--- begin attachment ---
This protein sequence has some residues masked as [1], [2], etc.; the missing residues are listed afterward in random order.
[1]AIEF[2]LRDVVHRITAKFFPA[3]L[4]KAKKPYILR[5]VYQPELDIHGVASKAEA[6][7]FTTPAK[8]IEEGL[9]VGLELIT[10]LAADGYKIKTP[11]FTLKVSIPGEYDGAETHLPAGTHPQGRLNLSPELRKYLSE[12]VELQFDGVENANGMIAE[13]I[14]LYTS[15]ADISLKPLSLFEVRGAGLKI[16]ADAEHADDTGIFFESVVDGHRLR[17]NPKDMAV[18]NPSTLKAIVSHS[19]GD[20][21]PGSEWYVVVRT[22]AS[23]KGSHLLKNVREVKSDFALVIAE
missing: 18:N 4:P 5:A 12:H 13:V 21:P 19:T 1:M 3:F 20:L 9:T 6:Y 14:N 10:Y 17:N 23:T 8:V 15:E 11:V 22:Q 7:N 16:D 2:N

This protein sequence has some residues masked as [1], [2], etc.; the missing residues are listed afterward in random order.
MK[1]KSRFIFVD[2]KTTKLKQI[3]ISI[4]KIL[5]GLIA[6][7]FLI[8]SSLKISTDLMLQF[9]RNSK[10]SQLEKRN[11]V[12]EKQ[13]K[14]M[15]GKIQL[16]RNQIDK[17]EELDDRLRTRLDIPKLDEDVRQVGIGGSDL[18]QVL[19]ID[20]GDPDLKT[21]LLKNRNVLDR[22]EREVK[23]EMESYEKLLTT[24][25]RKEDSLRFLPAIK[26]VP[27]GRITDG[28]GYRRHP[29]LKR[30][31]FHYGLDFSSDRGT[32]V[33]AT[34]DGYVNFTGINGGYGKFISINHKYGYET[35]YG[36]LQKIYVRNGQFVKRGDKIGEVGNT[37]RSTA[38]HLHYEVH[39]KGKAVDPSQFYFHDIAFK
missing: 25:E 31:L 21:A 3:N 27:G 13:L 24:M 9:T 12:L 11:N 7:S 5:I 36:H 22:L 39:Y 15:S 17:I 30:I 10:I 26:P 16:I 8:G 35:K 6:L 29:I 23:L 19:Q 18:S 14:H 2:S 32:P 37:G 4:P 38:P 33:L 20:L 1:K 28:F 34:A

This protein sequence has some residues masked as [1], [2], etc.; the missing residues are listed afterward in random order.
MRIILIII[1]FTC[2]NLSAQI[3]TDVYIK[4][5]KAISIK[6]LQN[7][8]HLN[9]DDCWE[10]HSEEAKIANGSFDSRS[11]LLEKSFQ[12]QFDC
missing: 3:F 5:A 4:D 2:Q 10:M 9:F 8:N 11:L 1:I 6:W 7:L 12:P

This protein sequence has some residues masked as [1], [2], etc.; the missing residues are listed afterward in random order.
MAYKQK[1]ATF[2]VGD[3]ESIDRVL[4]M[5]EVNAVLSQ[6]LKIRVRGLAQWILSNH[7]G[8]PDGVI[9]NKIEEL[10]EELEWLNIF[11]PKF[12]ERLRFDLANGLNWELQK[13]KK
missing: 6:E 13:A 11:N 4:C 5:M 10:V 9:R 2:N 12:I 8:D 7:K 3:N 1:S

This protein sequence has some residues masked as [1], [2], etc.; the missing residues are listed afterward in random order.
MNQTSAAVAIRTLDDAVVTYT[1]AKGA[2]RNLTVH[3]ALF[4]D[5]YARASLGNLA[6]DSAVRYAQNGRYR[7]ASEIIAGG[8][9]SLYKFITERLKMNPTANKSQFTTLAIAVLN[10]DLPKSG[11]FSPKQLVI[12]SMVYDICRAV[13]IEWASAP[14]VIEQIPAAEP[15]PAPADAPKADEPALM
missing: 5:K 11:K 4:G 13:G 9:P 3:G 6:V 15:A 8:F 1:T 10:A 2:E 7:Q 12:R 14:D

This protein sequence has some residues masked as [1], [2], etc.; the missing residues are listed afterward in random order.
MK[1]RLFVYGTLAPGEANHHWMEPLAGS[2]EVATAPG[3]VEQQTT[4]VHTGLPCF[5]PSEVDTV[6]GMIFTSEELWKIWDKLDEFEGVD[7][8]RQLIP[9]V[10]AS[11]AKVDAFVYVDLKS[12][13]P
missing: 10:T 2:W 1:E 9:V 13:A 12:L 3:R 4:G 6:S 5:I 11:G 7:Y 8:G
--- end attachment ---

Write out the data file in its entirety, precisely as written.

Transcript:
This protein sequence has some residues masked as [1], [2], etc.; the missing residues are listed afterward in random order.
[1]AIEF[2]LRDVVHRITAKFFPA[3]L[4]KAKKPYILR[5]VYQPELDIHGVASKAEA[6][7]FTTPAK[8]IEEGL[9]VGLELIT[10]LAADGYKIKTP[11]FTLKVSIPGEYDGAETHLPAGTHPQGRLNLSPELRKYLSE[12]VELQFDGVENANGMIAE[13]I[14]LYTS[15]ADISLKPLSLFEVRGAGLKI[16]ADAEHADDTGIFFESVVDGHRLR[17]NPKDMAV[18]NPSTLKAIVSHS[19]GD[20][21]PGSEWYVVVRT[22]AS[23]KGSHLLKNVREVKSDFALVIAE
missing: 18:N 4:P 5:A 12:H 13:V 21:P 19:T 1:M 3:F 20:L 9:T 6:Y 14:N 10:Y 17:N 23:T 8:V 15:E 11:V 22:Q 7:N 16:D 2:N

This protein sequence has some residues masked as [1], [2], etc.; the missing residues are listed afterward in random order.
MK[1]KSRFIFVD[2]KTTKLKQI[3]ISI[4]KIL[5]GLIA[6][7]FLI[8]SSLKISTDLMLQF[9]RNSK[10]SQLEKRN[11]V[12]EKQ[13]K[14]M[15]GKIQL[16]RNQIDK[17]EELDDRLRTRLDIPKLDEDVRQVGIGGSDL[18]QVL[19]ID[20]GDPDLKT[21]LLKNRNVLDR[22]EREVK[23]EMESYEKLLTT[24][25]RKEDSLRFLPAIK[26]VP[27]GRITDG[28]GYRRHP[29]LKR[30][31]FHYGLDFSSDRGT[32]V[33]AT[34]DGYVNFTGINGGYGKFISINHKYGYET[35]YG[36]LQKIYVRNGQFVKRGDKIGEVGNT[37]RSTA[38]HLHYEVH[39]KGKAVDPSQFYFHDIAFK
missing: 25:E 31:L 21:A 3:N 27:G 13:L 24:M 9:T 12:L 11:N 7:S 5:I 36:H 22:L 39:Y 15:S 17:I 30:I 10:I 26:P 16:I 8:G 35:K 6:L 29:I 23:L 19:Q 18:S 14:H 2:S 32:P 37:G 4:P 38:P 33:L 20:L 1:K 28:F 34:A

This protein sequence has some residues masked as [1], [2], etc.; the missing residues are listed afterward in random order.
MRIILIII[1]FTC[2]NLSAQI[3]TDVYIK[4][5]KAISIK[6]LQN[7][8]HLN[9]DDCWE[10]HSEEAKIANGSFDSRS[11]LLEKSFQ[12]QFDC
missing: 3:F 5:A 4:D 2:Q 10:M 9:F 8:N 11:L 1:I 6:W 7:L 12:P

This protein sequence has some residues masked as [1], [2], etc.; the missing residues are listed afterward in random order.
MAYKQK[1]ATF[2]VGD[3]ESIDRVL[4]M[5]EVNAVLSQ[6]LKIRVRGLAQWILSNH[7]G[8]PDGVI[9]NKIEEL[10]EELEWLNIF[11]PKF[12]ERLRFDLANGLNWELQK[13]KK
missing: 6:E 13:A 11:N 4:C 5:M 10:V 9:R 2:N 12:I 8:D 7:K 3:N 1:S

This protein sequence has some residues masked as [1], [2], etc.; the missing residues are listed afterward in random order.
MNQTSAAVAIRTLDDAVVTYT[1]AKGA[2]RNLTVH[3]ALF[4]D[5]YARASLGNLA[6]DSAVRYAQNGRYR[7]ASEIIAGG[8][9]SLYKFITERLKMNPTANKSQFTTLAIAVLN[10]DLPKSG[11]FSPKQLVI[12]SMVYDICRAV[13]IEWASAP[14]VIEQIPAAEP[15]PAPADAPKADEPALM
missing: 5:K 11:K 4:G 13:G 9:P 3:G 6:V 15:A 8:F 1:T 10:A 2:E 7:Q 12:R 14:D

This protein sequence has some residues masked as [1], [2], etc.; the missing residues are listed afterward in random order.
MK[1]RLFVYGTLAPGEANHHWMEPLAGS[2]EVATAPG[3]VEQQTT[4]VHTGLPCF[5]PSEVDTV[6]GMIFTSEELWKIWDKLDEFEGVD[7][8]RQLIP[9]V[10]AS[11]AKVDAFVYVDLKS[12][13]P
missing: 10:T 2:W 1:E 9:V 13:A 12:L 3:R 4:G 6:S 5:I 11:G 7:Y 8:G